And first past the post is equally disasterous for people who are in a minority. One party dominates, and invariable it flips between two parties, occasionally with a third wielding control out of all proportion to their vote when its a hung situation.

    Look at America. All the focus on a few states, the rest? Who cares. They are voting fodder.

    Hence the reason to move to one person, one vote. Proxy voting makes that work.

    1. Corrupt MPs. Lots in the UK. Proxy voting partially solves it, because on discovering the corruption people move their proxy and that MP has very little say. What’s needed to really solve this is the right of recall.

    2. Parties that lied to get elected. Currently in the UK the LIb Dems lied over tuition fees. Without the right of recall we are stuck for 5 year with the liars. However, with proxy voting, people could switch immediately no wait. So unpopular governments get removed sooner.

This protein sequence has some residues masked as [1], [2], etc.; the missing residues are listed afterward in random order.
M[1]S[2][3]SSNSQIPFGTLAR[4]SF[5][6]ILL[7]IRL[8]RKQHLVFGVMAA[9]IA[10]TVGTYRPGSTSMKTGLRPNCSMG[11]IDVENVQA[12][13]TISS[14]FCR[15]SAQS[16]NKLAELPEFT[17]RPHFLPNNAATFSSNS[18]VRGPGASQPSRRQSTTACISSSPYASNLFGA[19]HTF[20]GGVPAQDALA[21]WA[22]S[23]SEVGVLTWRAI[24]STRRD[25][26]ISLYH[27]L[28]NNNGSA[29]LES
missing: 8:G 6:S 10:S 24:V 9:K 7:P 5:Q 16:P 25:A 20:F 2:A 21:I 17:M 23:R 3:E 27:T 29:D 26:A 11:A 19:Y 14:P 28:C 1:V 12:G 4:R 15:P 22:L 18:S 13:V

3. Manifestos – Not doing what was promised.

    Proxy votes don’t solve this. If MPs don’t bring an act to a vote, it won’t be passed. However, people can always register a protest – change your proxy.

    4. Manifestos – Doing what wasn’t promised.

    Not a problem if people vote for it.

    5. Manfestos – a package.

    There a package. However with proxy voting, you can pick and choose.

  4. Rob L says:

    Fundamental problem in the US is campaign financing – leading to inevitable corruption.

    Only way to beat it is to make all contributions illegal, (including cheap rates on advertising etc). With all candidates given equal money for advertising by an electoral commission.

    I do like the idea of each party having dominant power during the year for a period proportional to their vote – perhaps updated by mini-polls every year. Though really all it is doing is forcing consensus, as any unacceptable policies or decisions will be removed as soon as the next party is in place, you would need some sort of mechanism to prevent excessively fast changes in policy impacting long term programs.

  5. Chuckles says: